You can either enjoy the story or write the story everyone enjoys.

{Day 2} Author's Essential Writing Pilot

 

The Page-Turning Storybuilder Blueprint™
{Part I}


Welcome to The Page-Turning Storybuilder Blueprint™. You are now ready to get into the grueling part of the drafting process. Below you will find information about the five elements of a story including plot types, creating realistic characters, perfecting sensory details and more. Let’s get right into it!

Editing Your Plot(s) 

There are seven basic types of plots:

1) Overcoming the Monster - the protagonist overcomes an antagonistic force which threatens them or their homeland.

2) Rags to Riches - the poor protagonist obtains his “riches” (wealth, power, a lover/spouse), loses it all and works to gain it back as they become a better person.

3) The Quest - the protagonist and their party set out to obtain an object or get to a certain place, meeting many obstacles along the way.

4) Voyage and Return - the protagonist goes to an unknown land, overcomes the obstacles posed to them, and returns home with the experience they gain in the journey.

5) Comedy - a cheerful plot that centers around overcoming adversity and usually has a happy ending.

6) Tragedy - the protagonist is the villain and their death is a happy ending, or they get away with their wrongdoings.

7) Rebirth - the protagonist is forced to change their ways, resulting in their becoming a better person.

The success of your story depends on how well you guide your characters through one of the plots above. Some stories combine elements from different schemes as sub-plots, but there is always a main plot structure that the majority of the book follows.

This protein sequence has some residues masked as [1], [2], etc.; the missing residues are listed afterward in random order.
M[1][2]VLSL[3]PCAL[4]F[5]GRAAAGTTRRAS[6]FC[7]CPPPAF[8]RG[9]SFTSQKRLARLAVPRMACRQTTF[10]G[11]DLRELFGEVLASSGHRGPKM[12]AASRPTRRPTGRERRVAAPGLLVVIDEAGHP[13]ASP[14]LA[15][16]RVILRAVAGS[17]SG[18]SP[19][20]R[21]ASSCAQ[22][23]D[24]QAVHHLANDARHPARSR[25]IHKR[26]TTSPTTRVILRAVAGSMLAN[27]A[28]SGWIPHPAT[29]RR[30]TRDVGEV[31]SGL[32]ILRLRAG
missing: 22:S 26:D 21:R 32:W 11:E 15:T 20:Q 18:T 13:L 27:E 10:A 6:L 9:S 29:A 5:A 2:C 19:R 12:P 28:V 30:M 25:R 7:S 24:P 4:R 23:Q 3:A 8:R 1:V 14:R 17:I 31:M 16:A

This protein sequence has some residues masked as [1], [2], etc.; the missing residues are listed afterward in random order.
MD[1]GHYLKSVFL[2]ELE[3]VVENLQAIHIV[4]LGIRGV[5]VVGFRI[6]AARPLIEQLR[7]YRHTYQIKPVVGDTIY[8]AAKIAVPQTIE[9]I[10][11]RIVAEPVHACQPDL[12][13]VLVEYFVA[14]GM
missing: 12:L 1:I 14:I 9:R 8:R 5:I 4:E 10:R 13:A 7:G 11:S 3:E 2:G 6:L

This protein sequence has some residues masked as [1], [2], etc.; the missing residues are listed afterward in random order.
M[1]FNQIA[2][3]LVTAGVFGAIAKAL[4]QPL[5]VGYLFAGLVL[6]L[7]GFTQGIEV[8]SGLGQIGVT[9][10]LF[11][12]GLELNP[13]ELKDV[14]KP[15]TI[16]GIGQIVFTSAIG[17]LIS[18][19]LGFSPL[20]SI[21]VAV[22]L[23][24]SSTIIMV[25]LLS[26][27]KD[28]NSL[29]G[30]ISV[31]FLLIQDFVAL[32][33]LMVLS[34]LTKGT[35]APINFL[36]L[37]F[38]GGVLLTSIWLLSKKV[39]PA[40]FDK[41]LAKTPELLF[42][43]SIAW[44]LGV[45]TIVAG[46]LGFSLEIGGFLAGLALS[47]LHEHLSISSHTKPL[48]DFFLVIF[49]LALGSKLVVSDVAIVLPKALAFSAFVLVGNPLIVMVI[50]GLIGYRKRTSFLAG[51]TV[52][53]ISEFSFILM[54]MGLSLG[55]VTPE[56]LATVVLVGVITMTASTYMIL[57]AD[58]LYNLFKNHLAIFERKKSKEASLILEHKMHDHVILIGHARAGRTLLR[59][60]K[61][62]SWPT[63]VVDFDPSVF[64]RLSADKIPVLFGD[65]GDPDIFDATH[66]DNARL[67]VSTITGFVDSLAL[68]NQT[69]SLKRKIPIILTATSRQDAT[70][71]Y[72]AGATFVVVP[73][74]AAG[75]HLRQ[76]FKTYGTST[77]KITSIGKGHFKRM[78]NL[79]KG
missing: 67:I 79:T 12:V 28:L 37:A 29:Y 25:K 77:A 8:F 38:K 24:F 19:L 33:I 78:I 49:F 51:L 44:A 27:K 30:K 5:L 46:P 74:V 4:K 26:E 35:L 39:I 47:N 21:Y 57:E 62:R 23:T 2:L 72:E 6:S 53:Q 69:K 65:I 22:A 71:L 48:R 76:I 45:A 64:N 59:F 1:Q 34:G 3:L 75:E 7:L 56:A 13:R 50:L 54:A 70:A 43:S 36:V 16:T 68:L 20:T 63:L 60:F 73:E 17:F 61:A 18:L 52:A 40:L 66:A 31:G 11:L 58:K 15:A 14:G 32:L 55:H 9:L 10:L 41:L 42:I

As you open up your book, start reading to yourself out loud. Yes. Out loud. Not in your head. This will do two things:

1) It will help you find or hear your voice, and

2) It will help you see the sentence fluency of your story.

If you stumble or have difficulty speaking a section aloud, your audience will probably stumble while reading it as well. Change it. Sometimes all it takes is a rewording or a flip of the sentence structure — putting the beginning at the end of the sentence or visa versa. Either way, any effort to make the story more readable is a step in the right direction.

Find the joy in this part of the process. You might find sections where you will wonder if you were even sober when you were writing. It is all a part of the process. You are not a terrible writer; you are just sifting through the filth.

 

Creating Realistic Characters 

Character development is absolutely vital in fiction novels. Whether it is romance, fantasy, or steampunk, your characters drive the story. They are whom the readers connect with, whom they like or dislike. It’s how they become a part of the story, so they have to be believable. Readers need to relate to your characters on some level, even if that level is “I know someone like that.” When creating your character profiles, here are a few things to keep in mind.

1) Physical Traits

The physical traits are those you would immediately see upon looking at the character. Weight, height, eye color, body type, slouching, skin color, things of this nature. You can also see the character’s style, tattoos, and piercings, etc.

Physical appearance is the first part of your major and minor characters’ profiles. Get as detailed as possible. These are the concrete details about a character that you will use when describing them in your books. They will help paint a picture in the reader’s mind. The reader should be able to close their eyes and “see” the character.